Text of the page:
There are also some practical things to plan. Exactly when and where is the interview taking place? Have you planned your journey and checked the timetables for any public transport you need to take? Does all your equipment work for video and telephone interviews? Take the time to make sure you have everything you need for the day of your interview.

Practice interviews

It’s a good idea to practice your potential answers before you have your actual interview. You can do this with someone you trust to offer feedback on your answers and technique. This is particularly important if you’ve been given a task to perform during your interview, like a presentation for instance.

What to take

You shouldn’t need to carry too much with you on the day but having the following should mean you’re fully prepared.

  • Pen and notebook
  • Your CV and interview invitation
  • Any certificates/work examples if requested
  • Photo ID
  • Breath mints
  • A bottle of water

In addition, for online interviews, you may also need:

  • Laptop/computer
  • Headset/earphones
  • Microphone
  • The login details for the software you need to use

What to wear to an interview

While many employers expect candidates to dress smartly, a growing number encourage casual wear at work, making it trickier than ever to choose an interview outfit.

What you’ll be expected to wear depends on factors such as the size of the company, the industry it operates in, and the culture it promotes. For example, a manufacturing company may have different standards to an accountancy firm.

If you’re unsure of the dress code, ask your consultant before attending the interview. The key point to remember is that it’s better to be too smart than too casual. Only opt for a more casual outfit if you’re certain that’s acceptable – if there’s any doubt, go for smart business attire. Whatever you choose, make sure that your clothes are ironed and your shoes are clean.

For telephone and online interviews make sure you dress as though the interview is in person.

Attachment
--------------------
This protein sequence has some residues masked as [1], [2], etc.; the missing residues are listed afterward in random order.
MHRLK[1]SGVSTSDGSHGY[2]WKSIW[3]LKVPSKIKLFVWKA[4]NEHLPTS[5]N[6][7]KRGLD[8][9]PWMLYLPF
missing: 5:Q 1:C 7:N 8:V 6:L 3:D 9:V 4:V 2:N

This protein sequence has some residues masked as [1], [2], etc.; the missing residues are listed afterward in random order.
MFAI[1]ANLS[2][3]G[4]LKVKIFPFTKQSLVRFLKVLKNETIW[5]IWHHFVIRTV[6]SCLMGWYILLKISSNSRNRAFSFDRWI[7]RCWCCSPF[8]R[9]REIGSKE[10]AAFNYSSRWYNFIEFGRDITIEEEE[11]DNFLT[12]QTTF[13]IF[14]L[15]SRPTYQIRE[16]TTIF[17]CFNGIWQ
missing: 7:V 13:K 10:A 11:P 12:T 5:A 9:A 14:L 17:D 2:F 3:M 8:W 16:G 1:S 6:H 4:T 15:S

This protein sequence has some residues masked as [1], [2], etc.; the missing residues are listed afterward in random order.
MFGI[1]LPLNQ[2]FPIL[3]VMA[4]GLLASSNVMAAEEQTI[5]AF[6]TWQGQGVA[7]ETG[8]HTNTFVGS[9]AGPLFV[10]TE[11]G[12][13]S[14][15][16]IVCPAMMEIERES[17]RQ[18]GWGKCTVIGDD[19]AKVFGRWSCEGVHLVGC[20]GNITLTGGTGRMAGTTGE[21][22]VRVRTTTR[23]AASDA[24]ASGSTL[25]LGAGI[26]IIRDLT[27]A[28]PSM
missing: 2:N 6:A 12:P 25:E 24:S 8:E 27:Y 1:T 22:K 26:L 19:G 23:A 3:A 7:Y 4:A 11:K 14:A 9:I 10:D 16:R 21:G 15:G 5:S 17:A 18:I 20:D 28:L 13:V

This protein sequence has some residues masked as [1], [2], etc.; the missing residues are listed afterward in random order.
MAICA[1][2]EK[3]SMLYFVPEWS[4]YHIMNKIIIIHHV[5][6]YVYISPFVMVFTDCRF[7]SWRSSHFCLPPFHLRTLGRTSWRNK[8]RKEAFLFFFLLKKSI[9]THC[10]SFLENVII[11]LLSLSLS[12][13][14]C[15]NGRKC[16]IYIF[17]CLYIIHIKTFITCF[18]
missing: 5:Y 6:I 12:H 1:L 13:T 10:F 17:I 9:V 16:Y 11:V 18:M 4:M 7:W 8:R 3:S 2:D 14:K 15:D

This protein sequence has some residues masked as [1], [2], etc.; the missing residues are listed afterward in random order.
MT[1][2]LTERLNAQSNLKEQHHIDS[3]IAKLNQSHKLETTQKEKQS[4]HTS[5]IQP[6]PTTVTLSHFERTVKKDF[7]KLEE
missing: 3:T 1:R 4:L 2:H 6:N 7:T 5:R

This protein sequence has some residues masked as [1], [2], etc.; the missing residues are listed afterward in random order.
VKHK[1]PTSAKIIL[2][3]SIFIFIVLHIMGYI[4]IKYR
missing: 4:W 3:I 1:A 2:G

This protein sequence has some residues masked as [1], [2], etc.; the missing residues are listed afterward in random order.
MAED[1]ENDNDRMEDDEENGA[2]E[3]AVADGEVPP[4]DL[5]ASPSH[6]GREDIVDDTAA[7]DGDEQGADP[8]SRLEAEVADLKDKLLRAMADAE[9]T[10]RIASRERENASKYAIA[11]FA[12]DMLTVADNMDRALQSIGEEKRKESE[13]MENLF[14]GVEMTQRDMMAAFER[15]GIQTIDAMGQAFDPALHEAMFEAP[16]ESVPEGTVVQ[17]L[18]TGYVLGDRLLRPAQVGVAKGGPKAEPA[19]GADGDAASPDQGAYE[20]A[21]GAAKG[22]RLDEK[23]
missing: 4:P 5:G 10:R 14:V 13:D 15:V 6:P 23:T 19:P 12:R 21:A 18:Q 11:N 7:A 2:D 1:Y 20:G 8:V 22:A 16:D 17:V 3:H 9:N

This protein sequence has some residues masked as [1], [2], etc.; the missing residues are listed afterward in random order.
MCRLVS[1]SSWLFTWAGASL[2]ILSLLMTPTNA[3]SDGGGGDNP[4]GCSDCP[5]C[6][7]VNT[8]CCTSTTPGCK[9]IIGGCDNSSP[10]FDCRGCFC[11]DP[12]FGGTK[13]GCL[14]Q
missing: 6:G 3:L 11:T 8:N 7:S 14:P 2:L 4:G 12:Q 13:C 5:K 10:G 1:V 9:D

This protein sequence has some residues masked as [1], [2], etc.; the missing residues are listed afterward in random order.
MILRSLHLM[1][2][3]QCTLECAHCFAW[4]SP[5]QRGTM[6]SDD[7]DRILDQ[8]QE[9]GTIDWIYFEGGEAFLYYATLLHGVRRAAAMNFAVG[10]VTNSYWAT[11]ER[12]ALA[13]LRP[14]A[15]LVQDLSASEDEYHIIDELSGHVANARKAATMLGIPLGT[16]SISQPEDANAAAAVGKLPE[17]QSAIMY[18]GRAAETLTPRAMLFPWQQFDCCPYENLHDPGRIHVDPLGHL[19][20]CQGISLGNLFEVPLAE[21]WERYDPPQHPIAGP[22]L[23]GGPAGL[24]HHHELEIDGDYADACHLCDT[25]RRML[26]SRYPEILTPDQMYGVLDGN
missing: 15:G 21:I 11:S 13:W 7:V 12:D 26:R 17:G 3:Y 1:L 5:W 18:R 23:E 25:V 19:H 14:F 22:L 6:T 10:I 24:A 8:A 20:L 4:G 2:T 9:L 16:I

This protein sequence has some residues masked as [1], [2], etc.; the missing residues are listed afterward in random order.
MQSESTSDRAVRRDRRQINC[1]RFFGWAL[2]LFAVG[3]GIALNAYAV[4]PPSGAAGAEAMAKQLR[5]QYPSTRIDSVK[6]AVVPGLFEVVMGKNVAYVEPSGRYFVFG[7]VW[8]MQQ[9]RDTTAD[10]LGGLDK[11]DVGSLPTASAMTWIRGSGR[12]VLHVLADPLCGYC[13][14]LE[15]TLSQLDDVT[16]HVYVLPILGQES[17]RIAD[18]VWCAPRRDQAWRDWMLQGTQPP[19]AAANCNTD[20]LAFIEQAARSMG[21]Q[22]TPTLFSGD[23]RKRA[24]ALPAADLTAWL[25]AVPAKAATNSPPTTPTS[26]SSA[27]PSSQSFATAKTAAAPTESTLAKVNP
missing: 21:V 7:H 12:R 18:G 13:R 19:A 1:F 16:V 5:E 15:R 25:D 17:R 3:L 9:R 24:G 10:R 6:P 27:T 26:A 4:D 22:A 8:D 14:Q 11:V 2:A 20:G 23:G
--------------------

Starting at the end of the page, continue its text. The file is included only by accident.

After the interview

As your job interview comes to an end, make sure you find out when you’ll be informed of the outcome – and thank the interviewer for giving you the chance to attend. It’s a good idea to make some notes about the questions that were asked and how you answered them while the interview is still fresh in your memory. This will help you prepare even better for future interviews.

There are three potential outcomes:

Success – If you’re offered the job, make sure it’s right for you by discussing it with friends and family, and double-check the details
before deciding whether to accept.

Rejection – If you’re unsuccessful, don’t be too downhearted. Talk to your consultant to get feedback from your interview so that you can
improve next time.

Further steps – You may be invited to return for a second or third, interview, typically these will involve a task or presentation.

Making a good impression

As you’re preparing for the interview, think about ways you can show yourself in a positive light:

Punctuality – Arriving late will increase your stress levels and give the employer a bad first impression, so do your best to arrive in good time.

Positivity and enthusiasm – Be polite and professional with any staff you meet before or after the interview. Respond to questions with positive statements and be enthusiastic about the job.

Body language – Throughout the interview, remember to smile frequently, maintain eye contact and be personable.

Clarity – Answer questions clearly and concisely, evidencing your relevant skills, experiences, and achievements.